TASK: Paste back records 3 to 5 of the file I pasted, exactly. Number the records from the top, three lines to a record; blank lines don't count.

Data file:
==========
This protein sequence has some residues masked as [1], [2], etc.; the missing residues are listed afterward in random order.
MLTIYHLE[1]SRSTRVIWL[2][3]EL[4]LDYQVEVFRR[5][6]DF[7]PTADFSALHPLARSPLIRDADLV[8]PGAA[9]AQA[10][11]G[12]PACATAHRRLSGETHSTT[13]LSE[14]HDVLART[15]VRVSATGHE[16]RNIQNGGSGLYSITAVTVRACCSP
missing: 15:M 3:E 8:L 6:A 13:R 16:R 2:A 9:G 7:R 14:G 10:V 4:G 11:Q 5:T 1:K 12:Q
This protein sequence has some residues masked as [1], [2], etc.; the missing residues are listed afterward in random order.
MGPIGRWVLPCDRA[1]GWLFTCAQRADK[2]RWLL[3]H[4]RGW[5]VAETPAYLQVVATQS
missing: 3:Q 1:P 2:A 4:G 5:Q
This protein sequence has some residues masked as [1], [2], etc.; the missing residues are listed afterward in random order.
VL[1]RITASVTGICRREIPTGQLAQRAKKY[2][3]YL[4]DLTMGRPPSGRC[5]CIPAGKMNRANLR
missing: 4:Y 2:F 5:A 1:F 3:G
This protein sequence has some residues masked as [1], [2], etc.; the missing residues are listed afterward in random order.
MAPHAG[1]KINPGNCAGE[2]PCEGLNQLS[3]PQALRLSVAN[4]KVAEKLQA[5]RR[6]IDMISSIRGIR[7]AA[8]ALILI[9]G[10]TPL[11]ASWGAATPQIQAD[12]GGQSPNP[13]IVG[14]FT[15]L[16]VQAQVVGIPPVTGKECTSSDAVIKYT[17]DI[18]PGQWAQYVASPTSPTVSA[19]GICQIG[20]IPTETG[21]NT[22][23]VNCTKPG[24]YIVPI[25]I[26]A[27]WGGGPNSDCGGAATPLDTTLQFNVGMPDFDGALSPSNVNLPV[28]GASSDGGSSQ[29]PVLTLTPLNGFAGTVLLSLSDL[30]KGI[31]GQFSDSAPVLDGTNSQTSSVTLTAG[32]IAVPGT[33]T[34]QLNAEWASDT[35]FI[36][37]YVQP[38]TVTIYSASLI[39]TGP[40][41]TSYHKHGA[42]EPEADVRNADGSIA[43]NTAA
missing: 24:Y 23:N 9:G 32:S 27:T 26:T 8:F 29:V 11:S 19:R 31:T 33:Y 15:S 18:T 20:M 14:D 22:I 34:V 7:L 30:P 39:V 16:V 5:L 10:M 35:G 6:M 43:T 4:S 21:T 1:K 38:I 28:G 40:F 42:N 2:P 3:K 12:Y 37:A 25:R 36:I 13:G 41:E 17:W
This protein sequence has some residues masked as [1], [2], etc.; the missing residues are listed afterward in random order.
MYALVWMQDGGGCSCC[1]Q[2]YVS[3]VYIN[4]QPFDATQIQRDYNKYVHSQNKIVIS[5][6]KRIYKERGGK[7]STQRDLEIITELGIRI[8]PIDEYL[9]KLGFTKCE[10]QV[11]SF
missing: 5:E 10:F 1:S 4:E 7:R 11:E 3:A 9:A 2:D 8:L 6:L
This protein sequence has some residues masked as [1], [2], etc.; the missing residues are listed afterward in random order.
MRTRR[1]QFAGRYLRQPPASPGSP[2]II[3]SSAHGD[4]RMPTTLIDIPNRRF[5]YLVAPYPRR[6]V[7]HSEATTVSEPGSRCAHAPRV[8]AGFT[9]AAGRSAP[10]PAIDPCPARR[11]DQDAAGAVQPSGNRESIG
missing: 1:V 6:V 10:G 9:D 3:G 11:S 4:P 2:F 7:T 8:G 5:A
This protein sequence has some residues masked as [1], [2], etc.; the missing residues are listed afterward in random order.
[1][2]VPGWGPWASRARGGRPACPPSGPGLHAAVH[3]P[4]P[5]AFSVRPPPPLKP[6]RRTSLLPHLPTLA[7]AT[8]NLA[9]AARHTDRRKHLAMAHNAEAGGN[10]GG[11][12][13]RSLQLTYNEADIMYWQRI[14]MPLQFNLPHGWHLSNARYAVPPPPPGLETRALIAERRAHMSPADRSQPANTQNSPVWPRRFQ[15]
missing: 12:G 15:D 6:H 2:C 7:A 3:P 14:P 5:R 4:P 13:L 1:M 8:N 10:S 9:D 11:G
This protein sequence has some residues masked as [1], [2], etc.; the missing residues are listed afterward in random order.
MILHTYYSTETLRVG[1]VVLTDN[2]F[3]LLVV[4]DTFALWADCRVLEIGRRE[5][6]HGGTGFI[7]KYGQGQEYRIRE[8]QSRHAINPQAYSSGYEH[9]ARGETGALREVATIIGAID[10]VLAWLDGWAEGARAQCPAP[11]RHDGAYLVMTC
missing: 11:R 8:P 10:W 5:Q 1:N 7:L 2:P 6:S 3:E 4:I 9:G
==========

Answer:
This protein sequence has some residues masked as [1], [2], etc.; the missing residues are listed afterward in random order.
VL[1]RITASVTGICRREIPTGQLAQRAKKY[2][3]YL[4]DLTMGRPPSGRC[5]CIPAGKMNRANLR
missing: 4:Y 2:F 5:A 1:F 3:G
This protein sequence has some residues masked as [1], [2], etc.; the missing residues are listed afterward in random order.
MAPHAG[1]KINPGNCAGE[2]PCEGLNQLS[3]PQALRLSVAN[4]KVAEKLQA[5]RR[6]IDMISSIRGIR[7]AA[8]ALILI[9]G[10]TPL[11]ASWGAATPQIQAD[12]GGQSPNP[13]IVG[14]FT[15]L[16]VQAQVVGIPPVTGKECTSSDAVIKYT[17]DI[18]PGQWAQYVASPTSPTVSA[19]GICQIG[20]IPTETG[21]NT[22][23]VNCTKPG[24]YIVPI[25]I[26]A[27]WGGGPNSDCGGAATPLDTTLQFNVGMPDFDGALSPSNVNLPV[28]GASSDGGSSQ[29]PVLTLTPLNGFAGTVLLSLSDL[30]KGI[31]GQFSDSAPVLDGTNSQTSSVTLTAG[32]IAVPGT[33]T[34]QLNAEWASDT[35]FI[36][37]YVQP[38]TVTIYSASLI[39]TGP[40][41]TSYHKHGA[42]EPEADVRNADGSIA[43]NTAA
missing: 24:Y 23:N 9:G 32:S 27:T 26:T 8:F 29:V 11:S 19:R 31:T 33:Y 15:S 18:T 20:M 14:D 22:I 34:V 7:L 30:P 39:V 16:V 5:L 10:M 35:G 6:M 43:T 4:S 21:T 1:K 38:I 28:G 40:F 42:N 2:P 3:K 12:Y 37:A 25:R 36:I 13:G 41:E 17:W
This protein sequence has some residues masked as [1], [2], etc.; the missing residues are listed afterward in random order.
MYALVWMQDGGGCSCC[1]Q[2]YVS[3]VYIN[4]QPFDATQIQRDYNKYVHSQNKIVIS[5][6]KRIYKERGGK[7]STQRDLEIITELGIRI[8]PIDEYL[9]KLGFTKCE[10]QV[11]SF
missing: 5:E 10:F 1:S 4:E 7:R 11:E 3:A 9:A 2:D 8:L 6:L